Any woman who has ever experienced a urinary tract infection (UTI) knows once is more than enough. With symptoms that include a frequent urge to urinate and a burning sensation upon urination, UTIs are unpleasant, inconvenient, and often painful. And if you’re a woman who is plagued by these infections several times a year, it can be frustrating as the telltale signs come up every few months. But help might be considerably closer than you realize. In fact, new research suggests you have a possible answer right in your own kitchen.
The study, which was conducted at the University of Miami in Florida, found that women who consume greater quantities of water every day have a much lower risk of developing recurrent UTIs.1 Hooton, Thomas M.; et al. “Effect of Increased Daily Water Intake in Premenopausal Women With Recurrent Urinary Tract Infections.” JAMA Internal Medicine. 1 October 2018. Accessed 10 October 2018. http://jamanetwork.com/journals/jamainternalmedicine/fullarticle/2705079.
These results were based on an investigation that included 140 European women. All the subjects were premenopausal and had experienced repeated bouts of UTIs with a minimum of three infections in the previous year.
When the trial began, the participants reported their total daily intake of water, and their average was less than six eight-ounce glasses each day. The volunteers were randomly divided into two groups and monitored for one year. The first group was instructed to more than double their current intake of water, bringing their total consumption up to 12 eight-ounce glasses daily. The second group was told not to change their water drinking habits.
There was a measurable difference between the two groups by the time the study period ended. The average number of UTIs diagnosed among those who were drinking the same amount of water was 3.2, while those in the group drinking roughly twice the amount of water dropped to an average of 1.7 UTIs.
Equally significant, those drinking more water had a marked reduction in antibiotic use during the year they were tracked. That’s not surprising since when you visit a physician to confirm a UTI, they will generally prescribe an antibiotic to resolve the infection. But as we all know, antibiotic overuse is rampant, contributing to the creation of superbugs that are nearly impossible to treat. And on an individual level, antibiotics can wreak havoc on your system, disrupting your gut microbiome and causing nausea, vomiting, and diarrhea.
The research did have some flaws, including the small size of the population sample. It also did not really define what an ideal intake of water should be on a daily basis, to determine the threshold at which it benefits the urinary tract without overdoing water consumption. Nor did the study address whether greater water consumption would be helpful to women who get UTIs less frequently.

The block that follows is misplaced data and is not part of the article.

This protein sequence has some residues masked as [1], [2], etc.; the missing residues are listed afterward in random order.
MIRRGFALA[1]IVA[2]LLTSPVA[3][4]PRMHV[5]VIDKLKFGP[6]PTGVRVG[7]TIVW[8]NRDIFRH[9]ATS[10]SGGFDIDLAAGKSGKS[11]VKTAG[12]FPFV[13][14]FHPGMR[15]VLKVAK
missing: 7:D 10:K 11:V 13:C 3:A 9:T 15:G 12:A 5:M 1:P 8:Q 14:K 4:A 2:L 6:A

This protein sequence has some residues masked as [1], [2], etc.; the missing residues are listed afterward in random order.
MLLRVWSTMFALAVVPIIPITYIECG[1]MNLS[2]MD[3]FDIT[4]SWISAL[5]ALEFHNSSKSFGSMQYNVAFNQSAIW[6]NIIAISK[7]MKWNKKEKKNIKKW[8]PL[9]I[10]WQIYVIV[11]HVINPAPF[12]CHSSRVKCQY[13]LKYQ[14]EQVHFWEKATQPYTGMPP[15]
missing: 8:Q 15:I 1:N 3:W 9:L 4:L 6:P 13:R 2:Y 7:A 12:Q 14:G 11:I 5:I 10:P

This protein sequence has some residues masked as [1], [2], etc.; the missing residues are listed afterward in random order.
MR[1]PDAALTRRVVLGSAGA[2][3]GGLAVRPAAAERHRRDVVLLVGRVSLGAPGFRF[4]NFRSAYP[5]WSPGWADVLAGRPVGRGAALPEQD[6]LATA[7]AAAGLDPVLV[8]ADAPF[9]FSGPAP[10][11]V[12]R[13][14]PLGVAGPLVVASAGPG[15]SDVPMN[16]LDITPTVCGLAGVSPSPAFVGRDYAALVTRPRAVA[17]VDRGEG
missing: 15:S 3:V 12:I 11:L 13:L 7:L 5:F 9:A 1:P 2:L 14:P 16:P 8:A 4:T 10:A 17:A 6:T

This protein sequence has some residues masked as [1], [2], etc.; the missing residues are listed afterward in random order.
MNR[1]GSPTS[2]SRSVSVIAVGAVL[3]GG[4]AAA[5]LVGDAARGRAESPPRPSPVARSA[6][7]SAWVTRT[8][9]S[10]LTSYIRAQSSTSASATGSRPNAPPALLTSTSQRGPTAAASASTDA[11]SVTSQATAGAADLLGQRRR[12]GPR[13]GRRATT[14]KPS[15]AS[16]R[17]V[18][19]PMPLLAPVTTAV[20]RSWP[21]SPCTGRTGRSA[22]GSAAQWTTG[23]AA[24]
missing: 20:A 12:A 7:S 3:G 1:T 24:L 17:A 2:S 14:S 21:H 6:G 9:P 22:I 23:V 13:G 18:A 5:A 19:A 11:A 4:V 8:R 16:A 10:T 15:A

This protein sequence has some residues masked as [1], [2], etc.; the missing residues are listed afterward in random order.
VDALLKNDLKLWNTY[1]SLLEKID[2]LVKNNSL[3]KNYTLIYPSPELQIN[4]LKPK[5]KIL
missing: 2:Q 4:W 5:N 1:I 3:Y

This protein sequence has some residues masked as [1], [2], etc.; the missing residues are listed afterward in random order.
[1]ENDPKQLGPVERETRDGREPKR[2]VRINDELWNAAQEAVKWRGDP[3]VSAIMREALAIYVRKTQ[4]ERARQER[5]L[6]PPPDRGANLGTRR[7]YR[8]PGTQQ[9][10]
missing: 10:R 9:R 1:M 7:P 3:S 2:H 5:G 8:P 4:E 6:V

That being said, water is one of the healthiest beverages we can choose, and we should all strive to maintain an adequate intake every day. Drinking between 64 and 96 ounces of water daily, despite what doctors have said in the past, is a healthy goal for most people. Effectively, the findings confirm the old wives’ tales about drinking more water to prevent UTIs with some solid evidence. Now, as to the other version of this tale that recommends drinking cranberry juice for UTI avoidance, that depends. Obviously, drinking the highly “sugarized” version sold in most grocery stores isn’t going to do the trick. But when it comes to the real, unsweetened stuff sold in health food stores, there’s science to back it up.
If you are looking for ways to deal with recurrent UTIs, water is not the only natural solution. There are a number of herbs that benefit kidney and urinary tract health. Dandelion root, chanca piedra, and juniper berry are among the herbs that can help maintain proper function. And D-mannose can help flush UTI’s right out of your body. Of course, regular kidney detoxes are important to flush the urinary tract of toxins that can result in inflammation and infection.
Back to water consumption, one more key point to remember is that when you increase your intake of water, it needs to be pure water so you’re not ingesting even greater amounts of toxins. Invest in a good water filtration system, water distiller, or RO system for your home to remove harmful chemicals such as fluoride and pharmaceutical drugs to not only reduce your UTIs, but also to benefit your overall health.
|↑1|| Hooton, Thomas M.; et al. “Effect of Increased Daily Water Intake in Premenopausal Women With Recurrent Urinary Tract Infections.” JAMA Internal Medicine. 1 October 2018. Accessed 10 October 2018. http://jamanetwork.com/journals/jamainternalmedicine/fullarticle/2705079.|